Photo Essay – A peculiar deposit… above the clouds, El Soldado

El Soldado ( The Soldier) is a peculiar copper deposit in the Chilean Andes with mineralization believed be associated to primary lithological factors (such as composition and porosity), structure, metamorphism, granitic intrusion, petroleum, yes, petroleum and bacteria. I will get into the details of the interesting and debatable geology in a next post but first let me show you what it looks like there. Chile and its Andes mountains are special, and it was a fantastic experience to visit such an interesting and historic mine above the clouds.

I have made mention of this mine in a previous post (here) before. It is an Anglo American operation situated 130 km north of Santiago and at 600 m above sea level. This operation produces around 50 000 t of copper per year and has around 175 Mt in reserves @ 0.8 % Cu.

I could log core here all day long!

A beautiful setting for the core yard and sampling facilities with the Andes canvassing the background.

Continue reading

Magmatic sulphides: why Cu, Ni & PGE get in!

There seems to be a lot of interest in magmatic sulphide deposits from readers, or should I rather say an interest to better understand these interesting deposits. My last post focused on the central role of sulphur in these magmatic systems, how the sulphide portion of the magma separates from the silicate portion and then how the sulphide melt deposits itself within the magma chamber. We also spoke about how Fe gets into the sulphide melt. But what about the important stuff, the nickel, copper and PGE?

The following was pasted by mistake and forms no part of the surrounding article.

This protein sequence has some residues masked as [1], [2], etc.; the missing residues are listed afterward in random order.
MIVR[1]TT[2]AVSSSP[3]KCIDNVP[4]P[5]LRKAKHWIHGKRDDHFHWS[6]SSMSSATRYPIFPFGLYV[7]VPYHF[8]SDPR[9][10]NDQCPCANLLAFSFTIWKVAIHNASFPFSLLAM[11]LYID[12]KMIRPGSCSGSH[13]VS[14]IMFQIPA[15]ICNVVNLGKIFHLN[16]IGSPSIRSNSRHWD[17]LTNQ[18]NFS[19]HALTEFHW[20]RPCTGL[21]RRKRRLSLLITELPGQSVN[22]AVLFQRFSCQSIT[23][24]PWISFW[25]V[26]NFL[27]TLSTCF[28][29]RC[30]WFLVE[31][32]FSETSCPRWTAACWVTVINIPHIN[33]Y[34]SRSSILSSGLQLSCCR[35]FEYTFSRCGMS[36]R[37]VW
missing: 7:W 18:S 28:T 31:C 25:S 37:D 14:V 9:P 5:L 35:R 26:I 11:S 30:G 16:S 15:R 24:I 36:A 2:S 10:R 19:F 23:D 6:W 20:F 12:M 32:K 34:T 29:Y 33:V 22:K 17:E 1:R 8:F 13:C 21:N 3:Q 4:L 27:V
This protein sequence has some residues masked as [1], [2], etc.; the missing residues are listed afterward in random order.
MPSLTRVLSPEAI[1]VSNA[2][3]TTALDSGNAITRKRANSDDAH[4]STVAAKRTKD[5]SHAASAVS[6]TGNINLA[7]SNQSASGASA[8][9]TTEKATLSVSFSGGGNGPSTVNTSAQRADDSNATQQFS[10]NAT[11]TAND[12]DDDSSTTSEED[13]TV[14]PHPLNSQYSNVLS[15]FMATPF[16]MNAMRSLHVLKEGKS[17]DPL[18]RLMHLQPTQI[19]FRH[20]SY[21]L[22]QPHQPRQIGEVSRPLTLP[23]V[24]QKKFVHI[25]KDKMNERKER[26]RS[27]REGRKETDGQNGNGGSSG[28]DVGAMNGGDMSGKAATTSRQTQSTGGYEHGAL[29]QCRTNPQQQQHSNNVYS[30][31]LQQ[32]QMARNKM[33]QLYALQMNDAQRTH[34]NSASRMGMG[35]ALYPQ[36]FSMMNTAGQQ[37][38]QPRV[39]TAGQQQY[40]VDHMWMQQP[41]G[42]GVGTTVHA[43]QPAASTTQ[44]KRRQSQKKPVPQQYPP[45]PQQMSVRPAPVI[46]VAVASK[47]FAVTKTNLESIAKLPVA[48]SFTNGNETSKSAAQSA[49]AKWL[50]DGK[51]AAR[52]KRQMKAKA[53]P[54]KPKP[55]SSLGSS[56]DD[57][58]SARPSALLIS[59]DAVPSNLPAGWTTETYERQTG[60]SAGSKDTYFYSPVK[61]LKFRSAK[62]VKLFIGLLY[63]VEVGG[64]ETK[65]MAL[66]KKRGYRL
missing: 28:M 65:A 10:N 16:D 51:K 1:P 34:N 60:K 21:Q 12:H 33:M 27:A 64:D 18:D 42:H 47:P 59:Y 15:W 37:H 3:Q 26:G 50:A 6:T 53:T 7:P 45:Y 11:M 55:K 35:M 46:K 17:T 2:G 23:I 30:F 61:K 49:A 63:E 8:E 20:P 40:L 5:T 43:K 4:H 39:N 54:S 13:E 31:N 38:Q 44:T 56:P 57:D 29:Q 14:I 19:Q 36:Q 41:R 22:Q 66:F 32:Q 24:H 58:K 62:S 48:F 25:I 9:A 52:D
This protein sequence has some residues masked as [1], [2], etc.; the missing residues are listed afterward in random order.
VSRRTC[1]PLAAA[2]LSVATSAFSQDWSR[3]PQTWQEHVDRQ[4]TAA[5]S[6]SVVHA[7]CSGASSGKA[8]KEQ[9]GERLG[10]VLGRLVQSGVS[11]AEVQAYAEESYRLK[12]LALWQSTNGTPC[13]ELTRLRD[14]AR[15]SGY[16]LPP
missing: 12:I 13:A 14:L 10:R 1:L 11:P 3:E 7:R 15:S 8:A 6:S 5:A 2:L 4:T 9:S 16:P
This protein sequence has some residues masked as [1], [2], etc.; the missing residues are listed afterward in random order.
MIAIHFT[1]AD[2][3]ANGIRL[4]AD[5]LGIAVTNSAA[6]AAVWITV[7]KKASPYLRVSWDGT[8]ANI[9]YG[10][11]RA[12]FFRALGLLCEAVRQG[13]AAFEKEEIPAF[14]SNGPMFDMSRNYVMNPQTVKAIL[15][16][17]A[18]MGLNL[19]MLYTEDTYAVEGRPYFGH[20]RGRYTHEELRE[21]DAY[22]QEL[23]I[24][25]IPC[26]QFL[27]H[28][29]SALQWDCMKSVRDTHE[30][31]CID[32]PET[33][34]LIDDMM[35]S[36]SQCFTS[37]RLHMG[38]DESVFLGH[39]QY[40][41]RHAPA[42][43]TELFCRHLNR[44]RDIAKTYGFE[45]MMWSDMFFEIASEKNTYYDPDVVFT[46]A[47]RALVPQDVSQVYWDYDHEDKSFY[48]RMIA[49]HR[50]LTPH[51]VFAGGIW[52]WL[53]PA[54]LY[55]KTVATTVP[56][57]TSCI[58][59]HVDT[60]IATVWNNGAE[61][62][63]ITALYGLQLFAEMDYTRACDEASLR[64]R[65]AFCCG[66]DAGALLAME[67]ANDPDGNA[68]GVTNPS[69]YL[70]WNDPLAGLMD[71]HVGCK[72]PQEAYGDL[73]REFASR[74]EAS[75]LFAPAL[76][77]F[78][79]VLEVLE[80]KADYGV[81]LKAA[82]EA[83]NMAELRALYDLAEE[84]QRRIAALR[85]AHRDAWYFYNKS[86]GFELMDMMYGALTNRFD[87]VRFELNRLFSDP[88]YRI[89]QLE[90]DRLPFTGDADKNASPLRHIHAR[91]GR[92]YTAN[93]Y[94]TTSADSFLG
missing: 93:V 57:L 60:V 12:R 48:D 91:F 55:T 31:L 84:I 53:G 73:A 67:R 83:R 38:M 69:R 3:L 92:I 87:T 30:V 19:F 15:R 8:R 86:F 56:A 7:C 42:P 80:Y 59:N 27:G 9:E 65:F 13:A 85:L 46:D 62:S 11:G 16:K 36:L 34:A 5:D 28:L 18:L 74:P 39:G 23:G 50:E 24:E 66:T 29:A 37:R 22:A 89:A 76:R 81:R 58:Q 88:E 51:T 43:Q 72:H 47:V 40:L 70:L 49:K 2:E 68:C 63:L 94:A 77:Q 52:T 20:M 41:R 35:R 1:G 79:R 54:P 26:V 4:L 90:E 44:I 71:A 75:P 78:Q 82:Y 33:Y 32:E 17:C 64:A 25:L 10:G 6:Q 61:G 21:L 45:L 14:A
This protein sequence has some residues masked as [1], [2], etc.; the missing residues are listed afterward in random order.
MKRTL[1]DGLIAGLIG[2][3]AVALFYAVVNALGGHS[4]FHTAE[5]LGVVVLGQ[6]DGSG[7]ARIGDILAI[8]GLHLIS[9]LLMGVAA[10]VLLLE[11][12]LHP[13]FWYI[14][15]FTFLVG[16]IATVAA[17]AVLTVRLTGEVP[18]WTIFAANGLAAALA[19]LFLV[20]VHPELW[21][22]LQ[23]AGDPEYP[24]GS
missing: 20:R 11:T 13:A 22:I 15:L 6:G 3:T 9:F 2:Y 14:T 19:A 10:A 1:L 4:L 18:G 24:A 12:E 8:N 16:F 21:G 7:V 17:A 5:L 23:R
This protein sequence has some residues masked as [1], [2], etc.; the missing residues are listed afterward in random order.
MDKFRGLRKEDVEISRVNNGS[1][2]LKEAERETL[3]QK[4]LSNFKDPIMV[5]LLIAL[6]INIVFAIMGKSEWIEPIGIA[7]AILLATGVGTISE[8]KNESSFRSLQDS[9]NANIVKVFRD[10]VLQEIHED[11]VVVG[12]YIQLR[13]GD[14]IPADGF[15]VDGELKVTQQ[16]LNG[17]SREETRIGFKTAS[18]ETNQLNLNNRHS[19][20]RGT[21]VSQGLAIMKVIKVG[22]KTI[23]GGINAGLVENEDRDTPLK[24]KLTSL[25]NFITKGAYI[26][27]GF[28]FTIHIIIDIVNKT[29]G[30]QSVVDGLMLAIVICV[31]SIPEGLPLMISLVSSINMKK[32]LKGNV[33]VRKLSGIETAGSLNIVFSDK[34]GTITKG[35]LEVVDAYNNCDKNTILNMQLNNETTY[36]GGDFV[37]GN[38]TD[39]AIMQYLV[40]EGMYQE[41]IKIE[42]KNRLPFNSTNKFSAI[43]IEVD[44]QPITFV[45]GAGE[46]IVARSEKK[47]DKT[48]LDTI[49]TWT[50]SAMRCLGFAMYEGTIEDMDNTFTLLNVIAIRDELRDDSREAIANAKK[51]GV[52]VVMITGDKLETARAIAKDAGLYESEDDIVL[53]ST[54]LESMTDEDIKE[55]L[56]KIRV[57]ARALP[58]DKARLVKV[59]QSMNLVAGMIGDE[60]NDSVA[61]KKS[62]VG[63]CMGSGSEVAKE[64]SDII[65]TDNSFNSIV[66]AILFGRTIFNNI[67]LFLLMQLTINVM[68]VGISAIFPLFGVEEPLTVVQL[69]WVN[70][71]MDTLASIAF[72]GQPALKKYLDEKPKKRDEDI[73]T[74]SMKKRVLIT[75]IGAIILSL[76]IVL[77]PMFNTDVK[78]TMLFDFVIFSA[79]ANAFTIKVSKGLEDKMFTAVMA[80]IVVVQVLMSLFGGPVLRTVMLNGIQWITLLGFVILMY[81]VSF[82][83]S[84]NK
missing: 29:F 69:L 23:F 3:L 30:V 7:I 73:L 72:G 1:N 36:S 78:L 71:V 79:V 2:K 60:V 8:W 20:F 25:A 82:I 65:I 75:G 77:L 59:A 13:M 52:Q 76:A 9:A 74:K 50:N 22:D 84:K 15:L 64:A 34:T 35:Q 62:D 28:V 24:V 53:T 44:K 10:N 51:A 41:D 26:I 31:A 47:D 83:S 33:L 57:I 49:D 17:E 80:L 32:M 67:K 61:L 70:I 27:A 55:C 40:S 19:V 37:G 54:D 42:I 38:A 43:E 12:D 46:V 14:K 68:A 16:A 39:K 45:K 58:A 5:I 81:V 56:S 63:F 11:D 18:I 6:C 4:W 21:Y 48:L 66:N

ARM's nickel sulphide Nkomati mine in South Africa. It's Cu/Ni ratio ma suggest Bushveld lineage...

ARM’s nickel sulphide Nkomati mine in South Africa. It’s Cu/Ni ratio ma suggest Bushveld lineage…

Continue reading

Magmatic sulphide deposits: “Only for the masters!”

A colleague and I visited a university geology department in the vicinity of a project we were working to do a presentation on the geology of the project. We had been invited by a professor who’s research interests were amongst other things, mafic-ultramafic rocks and he had invited us as our project was hosted by such. He relayed an interesting story to us that day: Final-year students in the department were required to complete a research project and a student had approached the professor and told him that he is interested in doing a project about ultramafic rocks. The professor immediately retorted: “No! Ultramafic are only for the masters!” The professor was of course not talking about Masters’ degree students but referring to the dedication and possible the intelligence required to understand these rock types and their associated deposits.

Continue reading